Story: Huila is spanned by the Andes mountains and is home to the towering Nevado del Huila volcano. The word Huila comes from the Páez indigenous language and means “Luminous mountain”, because of the beautiful topography of the region. Coffee is delivered to the mill from the central and Eastern Andes mountain range. The mountains provide rich fertile volcanic soil, and the deep valleys and Magdalena river attract tropical air which creates a perfect microclimate for growing coffee. Palermo is a municipality in the northern part of the Huila Department and is home to the mill where this coffee is processed.
Coffee is picked by the smallholders in the municipality in the same way as across much of the country. Families and neighbours share labour to collect the cherries which are commonly washed and dried on the farm, often at high altitudes on steep slopes, or brought to a nearby beneficiary for processing. It is then brought to the dry mill or cooperative headquarters for cupping, scoring and sorting for export.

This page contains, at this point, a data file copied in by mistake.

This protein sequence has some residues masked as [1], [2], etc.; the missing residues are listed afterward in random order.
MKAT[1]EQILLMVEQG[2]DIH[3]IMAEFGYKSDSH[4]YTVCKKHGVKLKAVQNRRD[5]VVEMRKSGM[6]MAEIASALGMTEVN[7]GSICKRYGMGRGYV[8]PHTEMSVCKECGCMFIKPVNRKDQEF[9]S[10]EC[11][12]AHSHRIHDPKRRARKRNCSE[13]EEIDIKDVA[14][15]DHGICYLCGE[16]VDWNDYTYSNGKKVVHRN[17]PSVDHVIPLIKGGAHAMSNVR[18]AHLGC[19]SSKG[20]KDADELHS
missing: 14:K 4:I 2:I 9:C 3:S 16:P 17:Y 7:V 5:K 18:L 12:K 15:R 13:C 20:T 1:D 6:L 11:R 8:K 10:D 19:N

Due to the many microclimates, faces of the slopes, and changing weather patterns, there is often fresh coffee cropping throughout the year, though generally this is split across the main and mitaca (or ‘fly’) crops.
Global warming has seen a significant change across Colombia, bringing challenges to some areas and opportunities to others. Earthquakes and landslides have featured in the coffee areas, but the commitment to quality remains high.